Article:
The new 50p piece features an Atlantic salmon.
The Atlantic salmon is to feature on the new 50 pence piece, as the nation’s coinage changes with the change of monarchy. The ascendency of Charles III sees all of our coins go through a major transformation, with heraldry giving way to the natural world, reflecting Charles’ personal interest in the countryside and conservation.
Our coins, which haven’t seen any changes since 2008, feature a range of flora and fauna, from the 1p coin (featuring a dormouse) to the £2 coin (British wildflowers). Each coins characterises a strong story of conservation and the large numbers on the coins are designed to attract and inspire the younger generation.
The seven-sided 50p piece features an Atlantic salmon, which the Game & Wildlife Conservation Trust (GWCT), which has been studying the species from its base at Frome, in Dorset for the past 50 years, and has witnessed a decline of 80% in the past 40 years. Dylan Roberts, Head of Fisheries at GWCT, said: “In England and Wales populations are now classified as ‘at risk’ on most rivers”. King Charles is a salmon fisherman himself, and in 2019, he addressed the Missing Salmon Alliance – a collective of conservation organisations focussed on salmon.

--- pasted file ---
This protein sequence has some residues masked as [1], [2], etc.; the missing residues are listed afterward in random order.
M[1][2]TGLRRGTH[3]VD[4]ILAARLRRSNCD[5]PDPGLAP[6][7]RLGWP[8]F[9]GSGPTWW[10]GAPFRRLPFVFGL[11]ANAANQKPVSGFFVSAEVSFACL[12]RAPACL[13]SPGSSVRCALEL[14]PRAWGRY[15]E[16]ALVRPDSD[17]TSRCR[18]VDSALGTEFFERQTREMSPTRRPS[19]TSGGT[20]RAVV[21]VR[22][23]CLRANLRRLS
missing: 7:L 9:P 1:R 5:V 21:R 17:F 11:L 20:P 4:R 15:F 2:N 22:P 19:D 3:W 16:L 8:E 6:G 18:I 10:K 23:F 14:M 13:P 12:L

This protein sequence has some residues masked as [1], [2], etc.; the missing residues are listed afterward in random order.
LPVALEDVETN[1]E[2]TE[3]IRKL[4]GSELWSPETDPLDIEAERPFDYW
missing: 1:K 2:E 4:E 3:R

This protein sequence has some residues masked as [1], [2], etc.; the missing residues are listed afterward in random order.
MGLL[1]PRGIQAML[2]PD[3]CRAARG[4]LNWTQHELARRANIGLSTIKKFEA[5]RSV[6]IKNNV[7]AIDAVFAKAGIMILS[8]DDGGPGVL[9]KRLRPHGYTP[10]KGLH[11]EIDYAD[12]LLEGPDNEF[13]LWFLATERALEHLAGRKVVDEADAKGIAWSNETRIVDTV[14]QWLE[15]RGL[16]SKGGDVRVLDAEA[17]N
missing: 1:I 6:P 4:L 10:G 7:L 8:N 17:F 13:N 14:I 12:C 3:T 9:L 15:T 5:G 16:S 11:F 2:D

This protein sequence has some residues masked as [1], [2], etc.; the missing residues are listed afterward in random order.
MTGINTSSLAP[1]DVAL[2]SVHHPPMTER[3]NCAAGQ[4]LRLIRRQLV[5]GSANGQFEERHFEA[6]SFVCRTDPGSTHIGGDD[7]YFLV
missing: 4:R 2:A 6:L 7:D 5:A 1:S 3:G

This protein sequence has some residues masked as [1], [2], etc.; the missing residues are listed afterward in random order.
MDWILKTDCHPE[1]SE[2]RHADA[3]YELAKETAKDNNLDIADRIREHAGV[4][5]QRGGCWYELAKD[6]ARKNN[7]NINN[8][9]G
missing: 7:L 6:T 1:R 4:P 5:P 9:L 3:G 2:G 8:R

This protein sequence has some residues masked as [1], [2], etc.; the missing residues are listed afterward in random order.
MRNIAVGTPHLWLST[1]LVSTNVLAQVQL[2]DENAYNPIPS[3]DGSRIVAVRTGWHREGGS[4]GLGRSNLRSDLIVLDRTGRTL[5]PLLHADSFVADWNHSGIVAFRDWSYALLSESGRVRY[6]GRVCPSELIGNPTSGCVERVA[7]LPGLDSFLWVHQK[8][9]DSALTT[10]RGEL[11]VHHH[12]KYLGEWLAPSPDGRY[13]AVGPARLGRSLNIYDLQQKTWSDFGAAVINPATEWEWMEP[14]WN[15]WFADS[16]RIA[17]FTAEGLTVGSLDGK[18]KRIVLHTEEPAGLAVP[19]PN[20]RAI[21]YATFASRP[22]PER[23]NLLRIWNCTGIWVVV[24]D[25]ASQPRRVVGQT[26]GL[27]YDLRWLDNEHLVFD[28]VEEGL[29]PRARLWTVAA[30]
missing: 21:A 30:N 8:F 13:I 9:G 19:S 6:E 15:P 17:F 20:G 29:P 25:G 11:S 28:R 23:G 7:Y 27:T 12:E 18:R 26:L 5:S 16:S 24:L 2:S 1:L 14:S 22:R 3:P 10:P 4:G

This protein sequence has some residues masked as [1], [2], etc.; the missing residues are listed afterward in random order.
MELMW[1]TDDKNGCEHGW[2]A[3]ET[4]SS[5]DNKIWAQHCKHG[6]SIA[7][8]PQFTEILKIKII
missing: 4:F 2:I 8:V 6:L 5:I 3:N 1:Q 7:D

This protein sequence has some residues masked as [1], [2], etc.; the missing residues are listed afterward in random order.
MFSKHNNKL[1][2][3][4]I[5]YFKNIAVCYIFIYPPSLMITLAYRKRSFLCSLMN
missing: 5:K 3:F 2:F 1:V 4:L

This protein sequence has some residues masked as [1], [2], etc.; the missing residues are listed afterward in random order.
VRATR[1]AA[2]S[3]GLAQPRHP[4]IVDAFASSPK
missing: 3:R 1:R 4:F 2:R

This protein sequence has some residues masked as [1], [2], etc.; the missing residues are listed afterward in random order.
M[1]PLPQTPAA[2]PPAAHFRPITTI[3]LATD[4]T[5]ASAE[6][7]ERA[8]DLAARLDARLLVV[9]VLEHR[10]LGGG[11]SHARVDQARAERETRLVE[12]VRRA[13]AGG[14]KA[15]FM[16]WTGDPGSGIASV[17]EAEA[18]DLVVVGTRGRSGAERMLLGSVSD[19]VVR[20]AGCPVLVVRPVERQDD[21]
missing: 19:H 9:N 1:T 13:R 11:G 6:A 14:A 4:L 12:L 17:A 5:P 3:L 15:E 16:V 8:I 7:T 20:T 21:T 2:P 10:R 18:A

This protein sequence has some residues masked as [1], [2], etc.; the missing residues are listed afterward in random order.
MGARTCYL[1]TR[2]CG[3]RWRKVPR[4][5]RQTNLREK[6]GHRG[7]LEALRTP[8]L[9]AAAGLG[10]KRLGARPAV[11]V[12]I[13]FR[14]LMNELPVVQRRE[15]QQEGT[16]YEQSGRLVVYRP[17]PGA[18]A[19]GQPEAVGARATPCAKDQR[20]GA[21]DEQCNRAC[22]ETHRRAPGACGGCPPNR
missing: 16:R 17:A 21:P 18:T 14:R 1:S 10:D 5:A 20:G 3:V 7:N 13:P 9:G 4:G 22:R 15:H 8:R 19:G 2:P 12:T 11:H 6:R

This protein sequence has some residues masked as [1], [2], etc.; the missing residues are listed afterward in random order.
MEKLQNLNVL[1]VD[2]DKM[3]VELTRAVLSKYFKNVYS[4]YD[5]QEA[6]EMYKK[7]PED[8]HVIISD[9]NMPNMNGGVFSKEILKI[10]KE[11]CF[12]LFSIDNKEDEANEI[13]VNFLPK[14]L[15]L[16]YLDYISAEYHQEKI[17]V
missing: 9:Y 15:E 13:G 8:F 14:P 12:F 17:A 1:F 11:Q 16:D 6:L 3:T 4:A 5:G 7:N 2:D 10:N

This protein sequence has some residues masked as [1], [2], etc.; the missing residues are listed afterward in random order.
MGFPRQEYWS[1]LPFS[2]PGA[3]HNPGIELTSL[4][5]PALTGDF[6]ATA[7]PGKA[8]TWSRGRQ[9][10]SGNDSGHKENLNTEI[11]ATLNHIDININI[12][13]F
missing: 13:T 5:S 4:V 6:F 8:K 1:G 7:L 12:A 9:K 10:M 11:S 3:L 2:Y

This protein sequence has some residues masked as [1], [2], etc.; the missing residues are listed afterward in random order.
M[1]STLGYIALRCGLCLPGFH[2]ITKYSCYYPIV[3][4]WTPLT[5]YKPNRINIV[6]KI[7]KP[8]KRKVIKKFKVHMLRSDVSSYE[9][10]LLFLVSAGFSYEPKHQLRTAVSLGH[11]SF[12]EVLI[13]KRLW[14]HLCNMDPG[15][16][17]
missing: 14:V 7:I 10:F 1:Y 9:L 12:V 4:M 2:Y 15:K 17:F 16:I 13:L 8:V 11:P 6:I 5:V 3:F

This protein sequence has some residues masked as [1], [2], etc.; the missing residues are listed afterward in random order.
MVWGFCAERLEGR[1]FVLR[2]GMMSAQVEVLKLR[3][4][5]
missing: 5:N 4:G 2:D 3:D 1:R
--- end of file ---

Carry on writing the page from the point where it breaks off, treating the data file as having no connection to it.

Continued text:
The full range of coins also includes: red squirrel (highlighted by the copper of the 2p piece); oak leaves and acorns (5p); capercaillie (10p); puffin (20p) and the gold surround of the one pound coin helps to depict the bee, one of our most important pollinators.
This year, each coin features a Tudor crown, unique to the year of Coronation, and the interlocking three ‘C’s symbol dates back to the time of Charles II.
The full range of coins include: hazel dormouse, red squirrel, oak leaves, capercaillie, puffin, salmon, bees and wild flowers, including a rose, daffodil, thistle and shamrock, to represent all parts of the UK.